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If Same-sex Marriage Is a 'Right,' There Are No Rights

The opinions expressed by columnists are their own and do not necessarily represent the views of
The old adage that one lie leads to another is never more apparent than when modern American public officials deal with issues arising from sexual immorality.

President Bill Clinton, for example, started a chain of lies when he decided to have an adulterous relationship with a White House intern.


Clinton first lied to his wife, then to a federal court, then to the American people.

Nor could Clinton's lies, delivered as president, be his lies alone. His partisans in Congress either had to abandon him or add another link to the chain of lies by declaring that perjury and obstruction of justice in a federal court, so long as they were intended to cover up presidential adultery with a White House intern, were not the sort of high crimes and misdemeanors that ought to be considered impeachable offenses under the Constitution of the United States.

Yet, as corrosive as Clinton's perjury was to the public understanding of right and wrong and true liberty, it was not as corrosive as the left's current crusade to get the Supreme Court to declare same-sex marriage a "right."

Clinton's perjury was at least predicated on the assumption that people not only would see his behavior with a White House intern as a transgression against marriage, but also that they ought to do so.

If they are to succeed in their cause, those who now claim that same-sex marriage is a "right" must eradicate from American law and society the true -- and only sustainable -- rationale for any right at all.


That, of course, is that rights are immutable things that come from God -- that they are part of the natural moral law that all men and all nations have an inescapable duty to obey.

The Founding Fathers of this nation not only believed in the natural law created by God, but insisted it was the justification for the United States becoming a nation.

The "Laws of Nature and of Nature's God entitle them," they said, "to assume among the powers of the earth, the separate and equal station" of an independent state.

"We hold these truths to be self-evident," they said, "that all men are created equal, that they are endowed by their Creator with certain unalienable Rights, that among these are Life, Liberty and the pursuit of Happiness."

Now, did Nature's God, who endowed all men with unalienable rights, endow two people of the same sex with a "right" to marry one another? If so, why did God create men and women?

Why did He create a system of human reproduction that rests on mothers and fathers and not mothers and mothers or fathers and fathers?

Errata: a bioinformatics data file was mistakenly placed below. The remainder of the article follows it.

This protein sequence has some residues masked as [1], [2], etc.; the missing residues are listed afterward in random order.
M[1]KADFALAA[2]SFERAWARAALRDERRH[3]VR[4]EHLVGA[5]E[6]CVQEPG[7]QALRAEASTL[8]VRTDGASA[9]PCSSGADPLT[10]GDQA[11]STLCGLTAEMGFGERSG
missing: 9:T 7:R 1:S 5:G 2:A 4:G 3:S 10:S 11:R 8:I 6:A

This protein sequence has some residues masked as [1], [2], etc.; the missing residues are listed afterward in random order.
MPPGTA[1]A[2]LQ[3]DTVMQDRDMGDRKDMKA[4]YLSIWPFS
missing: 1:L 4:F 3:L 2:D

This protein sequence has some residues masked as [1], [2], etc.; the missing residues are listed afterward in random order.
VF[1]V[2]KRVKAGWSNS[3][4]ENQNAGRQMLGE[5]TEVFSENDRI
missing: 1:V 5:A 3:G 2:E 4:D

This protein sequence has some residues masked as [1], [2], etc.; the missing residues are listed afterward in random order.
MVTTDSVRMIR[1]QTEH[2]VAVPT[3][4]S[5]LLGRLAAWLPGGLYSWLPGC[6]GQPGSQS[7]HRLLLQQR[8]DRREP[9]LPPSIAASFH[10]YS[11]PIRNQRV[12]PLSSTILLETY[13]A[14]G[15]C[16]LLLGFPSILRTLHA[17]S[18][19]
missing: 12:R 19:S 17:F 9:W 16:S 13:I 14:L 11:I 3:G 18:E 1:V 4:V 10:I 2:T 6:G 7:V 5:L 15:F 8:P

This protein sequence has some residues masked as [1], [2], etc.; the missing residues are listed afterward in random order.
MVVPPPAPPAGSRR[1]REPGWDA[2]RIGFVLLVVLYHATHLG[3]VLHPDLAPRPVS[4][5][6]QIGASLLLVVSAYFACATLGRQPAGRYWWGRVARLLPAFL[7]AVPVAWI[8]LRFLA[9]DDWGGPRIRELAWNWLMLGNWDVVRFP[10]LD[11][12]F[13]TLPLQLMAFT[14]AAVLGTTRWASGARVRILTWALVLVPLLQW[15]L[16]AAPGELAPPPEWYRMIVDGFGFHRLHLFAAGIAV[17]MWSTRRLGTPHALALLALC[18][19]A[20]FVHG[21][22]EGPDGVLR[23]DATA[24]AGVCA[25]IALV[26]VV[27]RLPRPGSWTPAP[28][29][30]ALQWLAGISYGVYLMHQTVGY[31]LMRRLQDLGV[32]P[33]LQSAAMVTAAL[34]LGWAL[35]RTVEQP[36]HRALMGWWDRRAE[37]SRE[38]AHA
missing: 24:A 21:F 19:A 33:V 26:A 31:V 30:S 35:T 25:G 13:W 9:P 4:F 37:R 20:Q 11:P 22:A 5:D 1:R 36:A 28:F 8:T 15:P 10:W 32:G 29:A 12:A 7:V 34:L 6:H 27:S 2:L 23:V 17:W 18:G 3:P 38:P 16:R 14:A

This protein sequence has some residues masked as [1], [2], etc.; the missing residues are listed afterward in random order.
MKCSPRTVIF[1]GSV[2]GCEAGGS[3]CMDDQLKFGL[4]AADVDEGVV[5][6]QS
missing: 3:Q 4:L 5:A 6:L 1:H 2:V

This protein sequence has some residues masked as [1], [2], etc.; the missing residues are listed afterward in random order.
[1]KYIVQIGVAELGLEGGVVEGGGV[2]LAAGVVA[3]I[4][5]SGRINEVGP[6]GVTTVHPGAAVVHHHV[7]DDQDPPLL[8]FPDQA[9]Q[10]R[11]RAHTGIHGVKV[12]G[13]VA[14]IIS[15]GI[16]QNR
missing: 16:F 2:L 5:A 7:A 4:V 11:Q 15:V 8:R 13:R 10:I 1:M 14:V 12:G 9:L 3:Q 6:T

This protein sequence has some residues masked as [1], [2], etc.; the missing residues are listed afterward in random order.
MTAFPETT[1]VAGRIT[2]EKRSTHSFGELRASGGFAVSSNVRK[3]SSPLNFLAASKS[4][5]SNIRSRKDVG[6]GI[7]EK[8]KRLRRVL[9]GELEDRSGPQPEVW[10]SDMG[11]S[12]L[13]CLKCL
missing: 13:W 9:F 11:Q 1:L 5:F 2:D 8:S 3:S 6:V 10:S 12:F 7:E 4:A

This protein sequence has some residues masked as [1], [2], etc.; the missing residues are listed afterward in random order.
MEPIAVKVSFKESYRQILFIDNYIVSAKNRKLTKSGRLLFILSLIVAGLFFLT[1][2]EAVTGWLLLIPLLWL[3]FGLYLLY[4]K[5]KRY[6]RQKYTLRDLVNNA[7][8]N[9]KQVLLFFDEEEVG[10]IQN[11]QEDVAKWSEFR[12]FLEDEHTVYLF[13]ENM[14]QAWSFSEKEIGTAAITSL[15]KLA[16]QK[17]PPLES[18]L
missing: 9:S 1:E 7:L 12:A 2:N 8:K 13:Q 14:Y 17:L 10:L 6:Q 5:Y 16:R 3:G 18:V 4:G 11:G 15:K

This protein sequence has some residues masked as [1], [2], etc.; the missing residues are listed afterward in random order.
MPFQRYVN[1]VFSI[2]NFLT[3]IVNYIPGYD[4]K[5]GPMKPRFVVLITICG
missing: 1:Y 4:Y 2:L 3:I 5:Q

In truth, the advocates arguing to the Supreme Court that five or more justices should band together and declare a "right" to same-sex marriage are not arguing that there is a God-given right to such a thing. Indeed, the more candid among them see morality itself as an obstacle to their desired end.


In the case challenging the constitutionality of California's marriage amendment, which came before the Supreme Court on Tuesday, U.S. Solicitor General Donald Verrilli argued in the Obama administration's amicus brief that it is illegitimate for the government to base a policy on "a moral judgment" -- in this case, a moral judgment about homosexual behavior.

"Protecting children from being taught about same-sex marriage is not a permissible interest insofar as it rests on a moral judgment about gay and lesbian ... intimate relationships," he says.

But it is going to be either one way or the other: The government either will teach children about same-sex "intimate relationships" or it will not. And if the government does teach children about same-sex "intimate relationships," it will either teach them that these relationships are right or they are wrong.

The advocates of same-sex marriage want the government to teach children that same-sex "intimate relationships" are not only right, but a "right."

To do that, they must reject the natural law, the Old Testament, the New Testament and more than 2,000 years of Western tradition. They must teach that the God of Genesis, who created all things, was wrong about marriage. They must teach that Jesus Christ was wrong about marriage.


And they must teach that the Declaration of Independence was wrong when it insisted our rights come from our Creator.

So, if God did not give Americans a right to same-sex marriage, who did? Its advocates are hoping it will be Ruth Bader Ginsburg, Stephen Breyer, Sonia Sotomayor, Elena Kagan and ...

A state that no longer recognizes that it is subservient to the Laws of Nature and Nature's God will also no longer recognize the God-given rights of individuals. In such a state, there will only be those privileges the powerful decide to grant us -- until they decide to take them away.

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